The Mystery (Secret) of the
Interactive, Dreamcatcher Interactive
Released: 2001, 2002
95 or above, PIII 350, 32 MB RAM, 8x CD ROM, DirectX 8.0a (on CD), 16 bit
color, SoundBlaster compatible sound card.
The Mystery of the
Developer : T-Bot
2002 - W95/W98/ME/XP
1st Person Point and Click
You are a scientist aboard the USS Shark - a military submarine. You are
looking for submerged ruins, shipwrecks etc. when all of a sudden sonar
picks up a very large metal object (roughly four times the size of the USS
Shark) in the water. You of course want to explore it immediately - the
captain on the other hand says it's too dangerous and refuses to get any
closer. So being the erstwhile adventurer you are, you "borrow" a small
submersible sub and head out on your own (the captain is not happy about
this). What you find is Captain Nemo's sub The Nautilus.
You now must figure out how to get things working again and more
importantly stop a crazy AI that has taken over the ship and seems to view
humans as the enemy. Along the way you see the ghost of Nemo who explains
what happened to the crew and why the sub was abandoned where it was.
The puzzles are of the mechanical type - you fix a great many machines -
which makes total sense - you're in a broken down sub after all. And other
than one or two of the "try everything in inventory to see if something
will work" all of the puzzles are logical.
Inventory is held in a backpack that is always in view in the lower left
hand corner of the playing screen. You click on it to open it and click to
close it - along with the PDA with which you can access the options menu.
What I liked about the inventory is that if you ran your cursor over the
item it told you what it was - no guessing what they were - I wish all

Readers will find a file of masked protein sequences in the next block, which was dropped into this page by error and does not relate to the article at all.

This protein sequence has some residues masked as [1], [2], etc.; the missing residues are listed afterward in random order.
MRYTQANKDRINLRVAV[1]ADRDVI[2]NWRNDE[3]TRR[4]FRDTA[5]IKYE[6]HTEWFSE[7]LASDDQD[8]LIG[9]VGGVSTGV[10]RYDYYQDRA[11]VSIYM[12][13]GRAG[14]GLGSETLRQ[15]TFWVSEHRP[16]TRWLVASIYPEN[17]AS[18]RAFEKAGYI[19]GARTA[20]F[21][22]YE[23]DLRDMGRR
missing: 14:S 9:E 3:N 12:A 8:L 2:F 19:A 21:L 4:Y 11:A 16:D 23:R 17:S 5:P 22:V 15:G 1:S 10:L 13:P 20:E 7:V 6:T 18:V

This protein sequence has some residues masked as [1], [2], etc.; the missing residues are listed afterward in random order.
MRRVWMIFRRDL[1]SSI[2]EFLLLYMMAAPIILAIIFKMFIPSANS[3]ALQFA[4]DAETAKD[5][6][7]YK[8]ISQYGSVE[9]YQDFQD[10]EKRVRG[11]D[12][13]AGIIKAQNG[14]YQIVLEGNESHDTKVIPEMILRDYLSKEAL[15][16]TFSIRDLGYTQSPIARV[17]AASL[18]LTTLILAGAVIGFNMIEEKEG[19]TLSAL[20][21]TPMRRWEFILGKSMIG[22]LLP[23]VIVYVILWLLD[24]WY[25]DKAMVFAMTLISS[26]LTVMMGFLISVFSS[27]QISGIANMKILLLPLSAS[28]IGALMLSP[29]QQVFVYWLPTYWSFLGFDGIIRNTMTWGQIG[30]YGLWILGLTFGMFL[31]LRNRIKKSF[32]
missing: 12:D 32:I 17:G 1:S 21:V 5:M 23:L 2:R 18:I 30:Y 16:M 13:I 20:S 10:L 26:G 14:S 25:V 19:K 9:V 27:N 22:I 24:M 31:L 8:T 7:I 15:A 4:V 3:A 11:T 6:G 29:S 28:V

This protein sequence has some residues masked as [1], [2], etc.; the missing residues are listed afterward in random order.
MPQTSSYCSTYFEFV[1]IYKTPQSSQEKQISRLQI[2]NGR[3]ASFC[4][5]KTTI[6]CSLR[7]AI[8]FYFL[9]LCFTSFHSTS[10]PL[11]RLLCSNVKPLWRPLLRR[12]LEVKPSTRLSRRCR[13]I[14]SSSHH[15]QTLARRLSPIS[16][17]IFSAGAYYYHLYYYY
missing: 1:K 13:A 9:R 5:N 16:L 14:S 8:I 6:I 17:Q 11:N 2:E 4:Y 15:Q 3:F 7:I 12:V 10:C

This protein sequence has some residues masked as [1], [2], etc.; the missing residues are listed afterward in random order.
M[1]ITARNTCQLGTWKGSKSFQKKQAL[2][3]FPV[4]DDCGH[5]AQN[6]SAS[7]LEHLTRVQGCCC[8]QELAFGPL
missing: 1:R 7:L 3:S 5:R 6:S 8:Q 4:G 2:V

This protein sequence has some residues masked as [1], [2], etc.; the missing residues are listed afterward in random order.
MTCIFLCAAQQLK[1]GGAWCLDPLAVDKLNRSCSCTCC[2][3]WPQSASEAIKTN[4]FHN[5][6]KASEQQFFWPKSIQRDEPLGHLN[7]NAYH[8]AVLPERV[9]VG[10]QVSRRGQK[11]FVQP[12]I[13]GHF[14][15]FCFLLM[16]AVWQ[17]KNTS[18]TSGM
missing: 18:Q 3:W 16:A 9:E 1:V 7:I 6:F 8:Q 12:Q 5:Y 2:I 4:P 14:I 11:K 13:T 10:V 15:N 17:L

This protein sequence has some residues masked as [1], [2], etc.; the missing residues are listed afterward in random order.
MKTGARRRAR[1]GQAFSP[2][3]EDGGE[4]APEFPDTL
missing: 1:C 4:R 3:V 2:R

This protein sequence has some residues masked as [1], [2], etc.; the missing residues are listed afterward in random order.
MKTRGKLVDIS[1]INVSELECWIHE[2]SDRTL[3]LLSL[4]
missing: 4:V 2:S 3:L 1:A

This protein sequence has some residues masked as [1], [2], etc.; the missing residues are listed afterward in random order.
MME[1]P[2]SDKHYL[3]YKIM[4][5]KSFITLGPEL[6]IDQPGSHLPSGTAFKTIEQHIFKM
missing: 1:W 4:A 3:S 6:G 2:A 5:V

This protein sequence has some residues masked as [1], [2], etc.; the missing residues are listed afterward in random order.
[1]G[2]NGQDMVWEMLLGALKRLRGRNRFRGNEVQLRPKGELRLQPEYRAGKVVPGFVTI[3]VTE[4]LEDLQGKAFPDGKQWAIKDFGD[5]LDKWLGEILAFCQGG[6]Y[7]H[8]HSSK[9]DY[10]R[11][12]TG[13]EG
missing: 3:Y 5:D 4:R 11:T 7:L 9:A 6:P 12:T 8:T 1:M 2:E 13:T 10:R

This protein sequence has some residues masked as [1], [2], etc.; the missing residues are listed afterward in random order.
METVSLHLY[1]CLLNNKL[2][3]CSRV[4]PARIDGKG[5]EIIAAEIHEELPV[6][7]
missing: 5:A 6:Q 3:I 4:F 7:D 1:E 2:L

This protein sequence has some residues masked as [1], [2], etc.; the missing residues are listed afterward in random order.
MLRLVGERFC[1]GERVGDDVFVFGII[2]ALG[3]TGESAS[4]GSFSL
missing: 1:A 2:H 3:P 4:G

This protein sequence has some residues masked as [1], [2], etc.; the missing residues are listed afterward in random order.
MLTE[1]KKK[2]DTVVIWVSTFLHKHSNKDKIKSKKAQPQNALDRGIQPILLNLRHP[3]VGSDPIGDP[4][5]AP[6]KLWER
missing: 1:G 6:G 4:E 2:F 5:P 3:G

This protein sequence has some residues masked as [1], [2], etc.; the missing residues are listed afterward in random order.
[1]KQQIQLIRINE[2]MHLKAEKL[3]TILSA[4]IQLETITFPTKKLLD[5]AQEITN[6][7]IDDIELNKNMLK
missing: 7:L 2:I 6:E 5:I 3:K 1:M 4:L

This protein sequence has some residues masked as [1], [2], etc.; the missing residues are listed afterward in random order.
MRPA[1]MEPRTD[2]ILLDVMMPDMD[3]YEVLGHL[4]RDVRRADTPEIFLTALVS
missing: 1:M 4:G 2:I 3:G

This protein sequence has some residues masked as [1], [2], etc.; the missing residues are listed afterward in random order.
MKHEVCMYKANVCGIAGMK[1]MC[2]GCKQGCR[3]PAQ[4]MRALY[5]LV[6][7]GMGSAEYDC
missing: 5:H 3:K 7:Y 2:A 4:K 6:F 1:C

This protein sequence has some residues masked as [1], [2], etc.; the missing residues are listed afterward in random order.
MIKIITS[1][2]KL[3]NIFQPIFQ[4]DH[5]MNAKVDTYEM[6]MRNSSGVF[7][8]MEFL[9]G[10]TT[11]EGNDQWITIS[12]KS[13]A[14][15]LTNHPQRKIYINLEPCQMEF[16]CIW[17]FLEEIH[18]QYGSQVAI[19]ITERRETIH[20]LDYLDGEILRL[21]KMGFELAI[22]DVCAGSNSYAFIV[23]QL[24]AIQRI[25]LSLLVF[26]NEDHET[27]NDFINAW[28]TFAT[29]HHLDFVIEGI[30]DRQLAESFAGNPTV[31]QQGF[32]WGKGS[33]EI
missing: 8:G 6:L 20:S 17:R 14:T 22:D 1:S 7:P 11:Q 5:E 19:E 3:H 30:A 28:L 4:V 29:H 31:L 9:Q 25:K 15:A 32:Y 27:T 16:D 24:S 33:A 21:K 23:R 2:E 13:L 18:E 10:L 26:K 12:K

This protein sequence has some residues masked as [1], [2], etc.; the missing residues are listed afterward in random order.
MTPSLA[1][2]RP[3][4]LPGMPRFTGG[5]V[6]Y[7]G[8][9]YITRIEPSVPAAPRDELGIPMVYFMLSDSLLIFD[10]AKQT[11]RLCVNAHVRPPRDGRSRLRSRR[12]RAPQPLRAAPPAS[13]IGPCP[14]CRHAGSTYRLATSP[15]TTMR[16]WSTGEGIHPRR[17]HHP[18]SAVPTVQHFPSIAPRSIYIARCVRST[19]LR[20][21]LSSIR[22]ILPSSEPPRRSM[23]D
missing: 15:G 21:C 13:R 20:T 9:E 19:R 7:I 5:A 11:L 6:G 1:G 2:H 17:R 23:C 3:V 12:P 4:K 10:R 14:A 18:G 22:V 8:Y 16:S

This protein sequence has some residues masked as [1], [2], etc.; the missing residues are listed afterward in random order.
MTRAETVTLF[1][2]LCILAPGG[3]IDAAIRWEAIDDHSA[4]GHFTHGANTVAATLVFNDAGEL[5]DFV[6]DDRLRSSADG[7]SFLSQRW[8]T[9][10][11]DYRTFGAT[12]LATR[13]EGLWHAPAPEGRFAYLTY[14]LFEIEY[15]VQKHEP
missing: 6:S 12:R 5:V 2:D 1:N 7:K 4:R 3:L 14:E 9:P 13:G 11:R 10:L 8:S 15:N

games had this. There is also an option for text, speed, music and speech
volume control. What I didn't like is the fact that if you try to click on
the PDA while the backpack is open you spin around in circles - tends to
make one rather dizzy.
The graphics to me were fine. I really felt like I was in a rusty
submarine. And yes, it's dark in some places but on my computer I didn't
have any problems seeing things. That could be due to the fact my computer
room has no windows (on purpose) so I had no glare problems etc. However,
the grasping hand icon was the pits. You cannot run your cursor over items
fast - even slow can be a pain and you can miss something. You have to be
on the exact pixel before you can pick anything up. Under normal
circumstances this isn't that big of a deal - however, when you're trying
to beat the clock, not being able to grab something immediately will get
you dead and not only dead but frustratingly dead.
Which leads me into the timed sequences. I would guess that at least half
of this game is timed (it felt like more but could have been less). You
learn to save a lot because going through a door will get you killed
without warning. Lots and lots of replaying. I reloaded one saved game at
least 12 times before I could get through the sequence without seeing the
"you failed" screen. Reloading the same save over ad nauseum is not my idea
of a fun time. I get totally and completely bored with having to repeat
the same thing over and over and over and over (which is why FPS hold no
interest for me what-so-ever)
The game could have been one of my favorites because the story was
interesting and you wanted to keep going to see what happened next. And I
really did feel like I was in a submarine under the ocean. Unfortunately
all the timed sequences ruined it for me.
Oh and there is one nasty, game stopping bug right towards the end of the
game (BillyBob found it and I tested it out). It's in the diving room. If
you click on the green hose right above the two switches that activate the
diving bell (and you will get the grasping hand icon) - you cannot get out
of the room or do anything else for that matter other than alt-ctrl-del.
You don't need to touch that hose - so don't.
I played it on a P450
128 MB ram
32 Meg video card
SB Live sound card
P350 (P450 recommended)
32 MB ram (64 MB recommended)
8X CD Rom
DirectX compatible video and sound card
copyright © 2002